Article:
Repressed anger: long-term effects

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By Dave Henning / June 25, 2020

“Long-term repressed anger will turn to bitterness that will discolor the way we see the world.  It will affect how we relate to people.  It will corrode our well-being.”- Phil Waldrep

“Anger is never without a reason, but it seldom has a good one.”- Benjamin Franklin

In Chapter 7 (“Anger”) of Beyond Betrayal, Phil Waldrep takes on the subject of anger.  First, the author describes anger as a natural reaction to (a) things that could harm us or (b) things that violate our sense of justice.  Furthermore, God hardwired anger and other core emotions (e.g. fear, disgust) into us.  Thus, anger’s not a conscious decision.  Rather, anger simply happens.

Most significantly, Phil observes, psychologists tell us that anger provides positive benefits.  Hence, they say, anger increases optimism and creativity.  However, there’s a downside to anger as well.  While God gave us anger for our protection, we also use anger to cause great harm.  As an old saying goes, “Anger is only one letter away from danger.”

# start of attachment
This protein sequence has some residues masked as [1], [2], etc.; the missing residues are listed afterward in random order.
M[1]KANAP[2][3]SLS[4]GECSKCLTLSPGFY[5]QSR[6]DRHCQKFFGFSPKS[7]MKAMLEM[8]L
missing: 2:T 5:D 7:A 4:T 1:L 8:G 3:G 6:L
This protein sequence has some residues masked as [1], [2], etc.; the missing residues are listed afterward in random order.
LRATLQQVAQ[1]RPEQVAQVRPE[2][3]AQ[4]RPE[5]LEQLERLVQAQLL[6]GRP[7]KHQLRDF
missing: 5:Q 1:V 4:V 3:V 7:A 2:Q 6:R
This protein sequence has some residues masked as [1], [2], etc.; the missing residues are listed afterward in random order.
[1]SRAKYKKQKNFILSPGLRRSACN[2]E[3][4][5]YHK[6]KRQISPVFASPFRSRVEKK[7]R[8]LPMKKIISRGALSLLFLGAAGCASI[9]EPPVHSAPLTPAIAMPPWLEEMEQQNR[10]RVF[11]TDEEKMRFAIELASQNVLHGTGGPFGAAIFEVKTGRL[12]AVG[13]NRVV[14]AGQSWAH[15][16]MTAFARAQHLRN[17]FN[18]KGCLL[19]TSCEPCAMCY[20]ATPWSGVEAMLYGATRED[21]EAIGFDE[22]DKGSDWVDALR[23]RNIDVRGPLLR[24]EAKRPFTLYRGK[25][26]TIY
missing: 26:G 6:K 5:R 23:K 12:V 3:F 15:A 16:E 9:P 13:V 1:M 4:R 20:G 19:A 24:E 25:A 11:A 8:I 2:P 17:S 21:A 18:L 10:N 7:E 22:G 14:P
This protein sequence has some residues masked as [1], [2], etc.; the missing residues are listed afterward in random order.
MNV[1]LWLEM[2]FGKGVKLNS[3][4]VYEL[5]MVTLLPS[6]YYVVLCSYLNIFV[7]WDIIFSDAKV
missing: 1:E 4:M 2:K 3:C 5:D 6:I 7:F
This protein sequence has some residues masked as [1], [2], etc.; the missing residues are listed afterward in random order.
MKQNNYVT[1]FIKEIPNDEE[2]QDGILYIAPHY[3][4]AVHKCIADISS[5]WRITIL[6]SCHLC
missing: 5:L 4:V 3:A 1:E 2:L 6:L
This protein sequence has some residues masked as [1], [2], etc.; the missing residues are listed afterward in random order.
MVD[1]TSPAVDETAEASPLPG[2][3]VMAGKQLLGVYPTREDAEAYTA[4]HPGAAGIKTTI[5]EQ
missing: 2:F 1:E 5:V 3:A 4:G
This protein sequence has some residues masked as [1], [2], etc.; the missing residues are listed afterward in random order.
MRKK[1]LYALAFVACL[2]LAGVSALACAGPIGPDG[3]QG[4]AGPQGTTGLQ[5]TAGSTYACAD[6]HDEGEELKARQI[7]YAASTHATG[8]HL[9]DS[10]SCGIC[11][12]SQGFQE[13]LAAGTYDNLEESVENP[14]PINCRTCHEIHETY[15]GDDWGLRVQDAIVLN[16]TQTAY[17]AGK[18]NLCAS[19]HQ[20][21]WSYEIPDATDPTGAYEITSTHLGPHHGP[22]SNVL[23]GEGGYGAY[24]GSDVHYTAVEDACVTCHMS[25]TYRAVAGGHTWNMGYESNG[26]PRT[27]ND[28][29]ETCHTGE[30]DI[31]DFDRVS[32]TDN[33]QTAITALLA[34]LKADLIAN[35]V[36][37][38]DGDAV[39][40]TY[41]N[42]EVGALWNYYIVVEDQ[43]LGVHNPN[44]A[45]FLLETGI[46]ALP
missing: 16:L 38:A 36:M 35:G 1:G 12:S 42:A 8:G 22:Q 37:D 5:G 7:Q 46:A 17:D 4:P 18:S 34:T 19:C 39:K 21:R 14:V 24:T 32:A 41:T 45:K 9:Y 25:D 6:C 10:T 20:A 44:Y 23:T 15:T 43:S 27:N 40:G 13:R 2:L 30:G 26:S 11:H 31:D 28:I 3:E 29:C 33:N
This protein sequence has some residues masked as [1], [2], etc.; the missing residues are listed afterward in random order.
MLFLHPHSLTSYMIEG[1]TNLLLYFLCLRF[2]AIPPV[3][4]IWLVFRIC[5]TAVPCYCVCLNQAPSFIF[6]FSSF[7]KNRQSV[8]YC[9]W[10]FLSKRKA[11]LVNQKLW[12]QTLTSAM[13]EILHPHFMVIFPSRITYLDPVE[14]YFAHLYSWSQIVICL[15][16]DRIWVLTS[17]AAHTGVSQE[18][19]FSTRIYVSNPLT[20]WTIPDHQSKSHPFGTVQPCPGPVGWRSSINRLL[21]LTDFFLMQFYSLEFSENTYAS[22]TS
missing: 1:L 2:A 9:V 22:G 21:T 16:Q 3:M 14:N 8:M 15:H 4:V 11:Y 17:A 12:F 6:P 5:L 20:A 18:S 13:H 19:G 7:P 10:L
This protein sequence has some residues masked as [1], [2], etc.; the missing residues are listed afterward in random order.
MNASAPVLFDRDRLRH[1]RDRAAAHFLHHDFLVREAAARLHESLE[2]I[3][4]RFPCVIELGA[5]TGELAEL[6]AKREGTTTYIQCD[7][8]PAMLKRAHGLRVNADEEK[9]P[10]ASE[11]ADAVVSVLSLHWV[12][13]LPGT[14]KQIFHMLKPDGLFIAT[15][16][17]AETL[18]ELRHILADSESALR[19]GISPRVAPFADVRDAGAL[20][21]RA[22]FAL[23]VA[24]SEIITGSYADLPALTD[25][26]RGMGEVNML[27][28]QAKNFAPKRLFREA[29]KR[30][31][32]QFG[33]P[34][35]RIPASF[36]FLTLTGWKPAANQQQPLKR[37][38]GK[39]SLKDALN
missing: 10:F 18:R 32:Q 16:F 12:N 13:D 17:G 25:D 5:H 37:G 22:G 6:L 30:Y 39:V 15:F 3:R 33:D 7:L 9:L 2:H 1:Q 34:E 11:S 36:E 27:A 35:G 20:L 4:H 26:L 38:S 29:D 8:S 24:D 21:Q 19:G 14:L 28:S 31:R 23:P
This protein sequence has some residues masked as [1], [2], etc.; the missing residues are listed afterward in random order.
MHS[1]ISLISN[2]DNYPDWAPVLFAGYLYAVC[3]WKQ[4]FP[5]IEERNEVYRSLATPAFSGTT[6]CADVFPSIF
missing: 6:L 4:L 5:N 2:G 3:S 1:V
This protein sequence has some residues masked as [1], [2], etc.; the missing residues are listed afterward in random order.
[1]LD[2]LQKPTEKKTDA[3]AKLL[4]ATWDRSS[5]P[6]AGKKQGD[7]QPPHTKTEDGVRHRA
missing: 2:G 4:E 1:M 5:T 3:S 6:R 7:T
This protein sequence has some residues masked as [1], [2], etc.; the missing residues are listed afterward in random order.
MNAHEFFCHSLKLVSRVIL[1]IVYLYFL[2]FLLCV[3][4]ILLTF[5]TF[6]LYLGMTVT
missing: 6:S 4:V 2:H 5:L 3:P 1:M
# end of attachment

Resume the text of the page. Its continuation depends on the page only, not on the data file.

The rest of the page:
Certainly, God designed anger for our good.  But the devil loves to turn God’s goodness on its head.  Satan tempts us to abuse and distort our anger.  Consequently, when we listen to the devil, an emotion meant for good harms us.

Therefore, we must deal with anger in a healthy way.  So, Phil encourages, give yourself permission to be angry so you’ll be able to process it.  Feel the anger and let it wash over you.  Think about what caused your anger and express it in a healthy way.  This process enables you to release your anger.

Finally, express your anger in an honest way.  Instead of attacking the character of the betrayer.  Rather than lashing out, attack the issue, not the person.  And almost every time, the author notes, you learn something about yourself.  Don’t allow anger to shorten and poison your life.

Today’s question: In what ways have you felt the long-term effects of repressed anger?  Please share.

Tomorrow’s blog: “Unexpressed and unprocessed anger”

About the author

Dave Henning

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